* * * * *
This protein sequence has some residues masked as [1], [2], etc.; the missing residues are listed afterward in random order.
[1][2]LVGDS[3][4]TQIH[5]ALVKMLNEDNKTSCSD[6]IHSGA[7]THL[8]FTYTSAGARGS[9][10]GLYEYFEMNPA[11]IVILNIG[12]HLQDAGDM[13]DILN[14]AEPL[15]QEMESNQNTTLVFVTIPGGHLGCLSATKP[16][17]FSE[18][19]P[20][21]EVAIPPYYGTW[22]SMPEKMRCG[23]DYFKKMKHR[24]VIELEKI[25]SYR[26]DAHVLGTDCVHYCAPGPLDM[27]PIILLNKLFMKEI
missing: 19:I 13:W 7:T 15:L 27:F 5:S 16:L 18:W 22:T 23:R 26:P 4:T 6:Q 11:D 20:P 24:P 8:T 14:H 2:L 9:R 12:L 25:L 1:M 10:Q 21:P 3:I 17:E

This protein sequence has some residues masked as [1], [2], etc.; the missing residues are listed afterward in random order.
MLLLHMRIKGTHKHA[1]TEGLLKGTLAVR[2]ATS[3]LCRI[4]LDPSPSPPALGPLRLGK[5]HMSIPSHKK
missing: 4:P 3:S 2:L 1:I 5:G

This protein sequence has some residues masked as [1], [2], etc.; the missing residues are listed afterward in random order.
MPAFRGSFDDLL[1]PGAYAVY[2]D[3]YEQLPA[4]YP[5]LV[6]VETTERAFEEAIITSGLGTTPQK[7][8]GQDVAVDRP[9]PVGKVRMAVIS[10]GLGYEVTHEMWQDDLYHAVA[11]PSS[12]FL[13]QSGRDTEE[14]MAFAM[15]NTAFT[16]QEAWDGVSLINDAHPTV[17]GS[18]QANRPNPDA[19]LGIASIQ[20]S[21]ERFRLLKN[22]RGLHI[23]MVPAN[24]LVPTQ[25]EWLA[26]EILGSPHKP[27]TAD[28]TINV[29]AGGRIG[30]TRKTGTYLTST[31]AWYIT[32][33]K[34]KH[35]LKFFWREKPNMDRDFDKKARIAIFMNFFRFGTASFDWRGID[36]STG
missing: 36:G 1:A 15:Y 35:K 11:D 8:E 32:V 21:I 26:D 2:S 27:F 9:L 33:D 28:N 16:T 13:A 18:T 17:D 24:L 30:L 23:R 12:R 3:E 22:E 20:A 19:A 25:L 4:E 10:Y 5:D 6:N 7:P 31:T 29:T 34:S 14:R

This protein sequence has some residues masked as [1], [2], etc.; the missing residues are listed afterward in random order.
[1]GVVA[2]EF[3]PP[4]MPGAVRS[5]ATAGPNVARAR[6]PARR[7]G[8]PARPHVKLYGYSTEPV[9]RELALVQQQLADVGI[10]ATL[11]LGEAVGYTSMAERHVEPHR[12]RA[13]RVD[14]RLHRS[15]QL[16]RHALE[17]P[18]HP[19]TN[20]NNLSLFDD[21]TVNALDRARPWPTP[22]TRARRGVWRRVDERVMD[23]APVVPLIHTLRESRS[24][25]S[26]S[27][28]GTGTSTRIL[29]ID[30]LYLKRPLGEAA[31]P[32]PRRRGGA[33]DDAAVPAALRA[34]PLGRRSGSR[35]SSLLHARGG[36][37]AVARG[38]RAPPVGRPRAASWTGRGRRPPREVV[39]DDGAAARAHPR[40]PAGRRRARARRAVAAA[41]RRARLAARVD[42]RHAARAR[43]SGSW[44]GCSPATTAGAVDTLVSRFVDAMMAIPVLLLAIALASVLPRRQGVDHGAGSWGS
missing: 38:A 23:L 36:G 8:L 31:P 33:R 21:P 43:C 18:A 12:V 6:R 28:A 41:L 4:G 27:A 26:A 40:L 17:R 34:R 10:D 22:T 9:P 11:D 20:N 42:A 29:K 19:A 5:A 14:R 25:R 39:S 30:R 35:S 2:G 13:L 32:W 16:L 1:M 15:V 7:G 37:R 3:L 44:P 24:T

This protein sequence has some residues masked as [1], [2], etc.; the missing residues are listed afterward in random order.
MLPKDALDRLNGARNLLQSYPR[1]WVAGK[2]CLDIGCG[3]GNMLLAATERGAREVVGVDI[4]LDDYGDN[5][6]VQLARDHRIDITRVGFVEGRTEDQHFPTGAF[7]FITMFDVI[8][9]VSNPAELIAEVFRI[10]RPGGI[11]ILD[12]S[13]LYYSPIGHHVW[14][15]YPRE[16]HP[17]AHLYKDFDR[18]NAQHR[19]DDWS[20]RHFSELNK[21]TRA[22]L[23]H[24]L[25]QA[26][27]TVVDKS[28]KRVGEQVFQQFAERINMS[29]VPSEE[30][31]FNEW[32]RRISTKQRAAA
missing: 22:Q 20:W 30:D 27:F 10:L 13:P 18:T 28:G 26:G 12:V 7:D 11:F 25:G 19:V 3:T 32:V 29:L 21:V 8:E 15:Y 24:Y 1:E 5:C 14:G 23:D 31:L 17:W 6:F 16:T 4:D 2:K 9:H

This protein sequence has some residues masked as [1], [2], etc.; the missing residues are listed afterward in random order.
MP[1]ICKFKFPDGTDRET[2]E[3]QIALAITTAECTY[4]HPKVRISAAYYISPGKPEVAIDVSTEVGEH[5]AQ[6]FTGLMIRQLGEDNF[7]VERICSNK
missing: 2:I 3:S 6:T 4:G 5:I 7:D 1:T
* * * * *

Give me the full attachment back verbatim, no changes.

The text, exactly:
This protein sequence has some residues masked as [1], [2], etc.; the missing residues are listed afterward in random order.
[1][2]LVGDS[3][4]TQIH[5]ALVKMLNEDNKTSCSD[6]IHSGA[7]THL[8]FTYTSAGARGS[9][10]GLYEYFEMNPA[11]IVILNIG[12]HLQDAGDM[13]DILN[14]AEPL[15]QEMESNQNTTLVFVTIPGGHLGCLSATKP[16][17]FSE[18][19]P[20][21]EVAIPPYYGTW[22]SMPEKMRCG[23]DYFKKMKHR[24]VIELEKI[25]SYR[26]DAHVLGTDCVHYCAPGPLDM[27]PIILLNKLFMKEI
missing: 19:I 13:W 7:T 15:L 27:F 5:S 16:L 18:W 22:T 23:R 26:P 4:T 6:Q 11:D 20:P 24:P 8:T 14:H 2:L 9:R 12:L 25:L 1:M 10:Q 21:P 3:I 17:E

This protein sequence has some residues masked as [1], [2], etc.; the missing residues are listed afterward in random order.
MLLLHMRIKGTHKHA[1]TEGLLKGTLAVR[2]ATS[3]LCRI[4]LDPSPSPPALGPLRLGK[5]HMSIPSHKK
missing: 4:P 3:S 2:L 1:I 5:G

This protein sequence has some residues masked as [1], [2], etc.; the missing residues are listed afterward in random order.
MPAFRGSFDDLL[1]PGAYAVY[2]D[3]YEQLPA[4]YP[5]LV[6]VETTERAFEEAIITSGLGTTPQK[7][8]GQDVAVDRP[9]PVGKVRMAVIS[10]GLGYEVTHEMWQDDLYHAVA[11]PSS[12]FL[13]QSGRDTEE[14]MAFAM[15]NTAFT[16]QEAWDGVSLINDAHPTV[17]GS[18]QANRPNPDA[19]LGIASIQ[20]S[21]ERFRLLKN[22]RGLHI[23]MVPAN[24]LVPTQ[25]EWLA[26]EILGSPHKP[27]TAD[28]TINV[29]AGGRIG[30]TRKTGTYLTST[31]AWYIT[32][33]K[34]KH[35]LKFFWREKPNMDRDFDKKARIAIFMNFFRFGTASFDWRGID[36]STG
missing: 36:G 1:A 15:Y 35:K 11:D 8:E 32:V 21:I 26:D 2:S 27:F 9:L 33:D 28:N 16:T 13:A 18:T 17:D 24:L 30:L 23:R 12:R 3:E 22:E 20:A 19:A 25:L 4:E 10:Y 5:D 6:N 7:P 31:T 29:T 34:S 14:R

This protein sequence has some residues masked as [1], [2], etc.; the missing residues are listed afterward in random order.
[1]GVVA[2]EF[3]PP[4]MPGAVRS[5]ATAGPNVARAR[6]PARR[7]G[8]PARPHVKLYGYSTEPV[9]RELALVQQQLADVGI[10]ATL[11]LGEAVGYTSMAERHVEPHR[12]RA[13]RVD[14]RLHRS[15]QL[16]RHALE[17]P[18]HP[19]TN[20]NNLSLFDD[21]TVNALDRARPWPTP[22]TRARRGVWRRVDERVMD[23]APVVPLIHTLRESRS[24][25]S[26]S[27][28]GTGTSTRIL[29]ID[30]LYLKRPLGEAA[31]P[32]PRRRGGA[33]DDAAVPAALRA[34]PLGRRSGSR[35]SSLLHARGG[36][37]AVARG[38]RAPPVGRPRAASWTGRGRRPPREVV[39]DDGAAARAHPR[40]PAGRRRARARRAVAAA[41]RRARLAARVD[42]RHAARAR[43]SGSW[44]GCSPATTAGAVDTLVSRFVDAMMAIPVLLLAIALASVLPRRQGVDHGAGSWGS
missing: 38:A 23:L 36:G 8:L 31:P 33:R 21:P 43:C 18:A 12:V 6:R 28:A 41:L 4:G 27:A 26:A 40:L 17:R 34:R 10:D 22:T 9:P 11:D 20:N 42:A 29:K 19:A 5:A 14:R 25:R 39:S 30:R 35:S 2:G 13:L 32:W 16:L 1:M 15:V 7:G 37:R 3:L 44:P 24:T

This protein sequence has some residues masked as [1], [2], etc.; the missing residues are listed afterward in random order.
MLPKDALDRLNGARNLLQSYPR[1]WVAGK[2]CLDIGCG[3]GNMLLAATERGAREVVGVDI[4]LDDYGDN[5][6]VQLARDHRIDITRVGFVEGRTEDQHFPTGAF[7]FITMFDVI[8][9]VSNPAELIAEVFRI[10]RPGGI[11]ILD[12]S[13]LYYSPIGHHVW[14][15]YPRE[16]HP[17]AHLYKDFDR[18]NAQHR[19]DDWS[20]RHFSELNK[21]TRA[22]L[23]H[24]L[25]QA[26][27]TVVDKS[28]KRVGEQVFQQFAERINMS[29]VPSEE[30][31]FNEW[32]RRISTKQRAAA
missing: 22:Q 20:W 30:D 27:F 10:L 13:P 18:T 28:G 26:G 12:V 7:D 11:F 25:G 19:V 3:T 32:V 29:L 21:V 8:E 15:Y 24:Y 1:E 5:C 14:G 23:D 31:L 17:W 6:F 16:T 4:D 2:K 9:H

This protein sequence has some residues masked as [1], [2], etc.; the missing residues are listed afterward in random order.
MP[1]ICKFKFPDGTDRET[2]E[3]QIALAITTAECTY[4]HPKVRISAAYYISPGKPEVAIDVSTEVGEH[5]AQ[6]FTGLMIRQLGEDNF[7]VERICSNK
missing: 2:I 3:S 6:T 4:G 5:I 7:D 1:T